For One Teen, Getting a Jewish Education Was a Form of Rebellion

Lilit Marcus' Quest Back to Her Roots — On Her Own Terms

New Jew: Lilit Marcus says her parents’ hands-off approach allowed her to explore Judaism on her own terms.
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New Jew: Lilit Marcus says her parents’ hands-off approach allowed her to explore Judaism on her own terms.

By Lilit Marcus

Published August 25, 2013, issue of August 30, 2013.
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Someone once asked Pamela Anderson — the regular Playboy centerfold and “Baywatch” star — what she thought her two sons would be like when they grew up. She joked that in order to rebel against her, they would probably become accountants.

Though the quote seemed like a throwaway comment, it creeps back into my mind occasionally when I think about my own upbringing. It’s normal for kids to rebel against their parents or try to make a dramatic turn from the way that they grew up. My parents have an interfaith marriage (Dad’s Jewish, Mom’s Presbyterian) and never encouraged me to be involved with a particular religion. No bat mitzvah, nothing. And yet somehow I grew up eager to learn about world religions, embraced Judaism as my spiritual path and eventually worked as a religion reporter.

Lilit Marcus
Courtesy of the author
Lilit Marcus

For many of my close friends, though, exactly the opposite happened. Having grown up in kosher homes, declining invitations to birthday parties that took place on Friday nights and spending years in boys-only or girls-only yeshivas, many of them now rebel against Judaism. Most of the people I know who eat bacon for breakfast and are highly critical of Israel are people who grew up in Jewish homes and think that religion was “forced on them.”

Yes, this is all anecdotal evidence. But it also made me wonder if the best way to raise a child who embraces Judaism is not to spend thousands on summer camps, day schools, bat mitzvah training and confirmation, but to back off and let that kid come to the faith on her own. If kids are going to rebel, don’t you want to trick them into rebelling in the least rebellious way possible?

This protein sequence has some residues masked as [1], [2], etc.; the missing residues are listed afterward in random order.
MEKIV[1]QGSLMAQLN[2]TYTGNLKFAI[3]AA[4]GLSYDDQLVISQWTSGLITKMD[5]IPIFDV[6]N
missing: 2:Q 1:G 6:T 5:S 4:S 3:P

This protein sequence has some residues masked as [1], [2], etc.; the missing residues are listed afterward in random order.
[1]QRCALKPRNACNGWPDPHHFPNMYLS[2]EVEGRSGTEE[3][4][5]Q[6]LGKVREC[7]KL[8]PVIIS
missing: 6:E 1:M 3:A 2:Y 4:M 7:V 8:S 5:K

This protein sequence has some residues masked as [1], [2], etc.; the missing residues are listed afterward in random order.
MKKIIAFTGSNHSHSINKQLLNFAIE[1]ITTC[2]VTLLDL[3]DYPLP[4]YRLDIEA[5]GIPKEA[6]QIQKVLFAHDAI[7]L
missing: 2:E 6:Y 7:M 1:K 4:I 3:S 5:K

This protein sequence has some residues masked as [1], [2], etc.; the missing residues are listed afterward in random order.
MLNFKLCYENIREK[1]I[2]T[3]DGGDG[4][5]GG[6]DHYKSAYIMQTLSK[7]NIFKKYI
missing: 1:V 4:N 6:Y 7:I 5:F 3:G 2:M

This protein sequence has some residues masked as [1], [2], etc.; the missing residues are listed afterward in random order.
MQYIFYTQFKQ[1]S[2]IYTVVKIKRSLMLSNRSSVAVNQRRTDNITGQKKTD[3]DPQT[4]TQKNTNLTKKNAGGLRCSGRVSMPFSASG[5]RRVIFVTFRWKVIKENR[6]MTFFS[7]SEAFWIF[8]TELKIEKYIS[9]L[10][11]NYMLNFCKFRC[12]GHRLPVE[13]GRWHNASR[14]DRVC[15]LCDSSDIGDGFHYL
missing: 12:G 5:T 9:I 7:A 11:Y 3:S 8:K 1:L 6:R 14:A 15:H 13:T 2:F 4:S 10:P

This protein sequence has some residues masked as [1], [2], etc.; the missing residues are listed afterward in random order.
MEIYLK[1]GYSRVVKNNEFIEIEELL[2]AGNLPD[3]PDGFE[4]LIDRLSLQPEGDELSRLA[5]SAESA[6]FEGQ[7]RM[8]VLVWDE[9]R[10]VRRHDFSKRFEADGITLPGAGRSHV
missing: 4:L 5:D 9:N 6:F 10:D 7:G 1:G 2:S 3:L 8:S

I reached out to people who work in Jewish education to ask them about my early-education theory. Unsurprisingly, I got a lot of blank stares and prolonged silences. After all, why would a person who makes his or her living teaching kids about Judaism want to say that his or her line of work didn’t really matter? It is like asking a reporter to say that newspapers are obsolete and that kids should never read books.

But Bethamie Horowitz, a professor of humanities and social sciences at New York University who researches Jewish identity formation, didn’t disregard my theory outright. “The story you’re telling is a complicated one to tell through qualitative studies,” she told me. In her study, “Connections and Journeys,” she interviewed Jewish adults about how their Jewish identities and relationships evolved throughout their lives. “If you get on with your family, as a general rule, and there’s a loving relationship with no great disruption, you will fall close to the apple tree,” she says, noting that it’s not always the case — sometimes, a major positive or negative life event can send someone off in another direction.

That fits in with the stories of people I knew who had become way more or way less religious than their parents. In one friend’s case, a parent’s sudden death sent her careening away from Judaism as she struggled with her grief. In another, a troubled childhood and a search for structure had sent someone straight into the arms of an organized, routine-driven Orthodox life.

Horowitz also pointed out that students are influenced by their schoolteachers as they develop their interests and identities. Teachers at Jewish schools have the extra charge of inculcating a love of Judaism in addition to teaching the course material. “A great teacher anywhere can make a difference, but bad ones get framed as a bad Jewish education,” she said.


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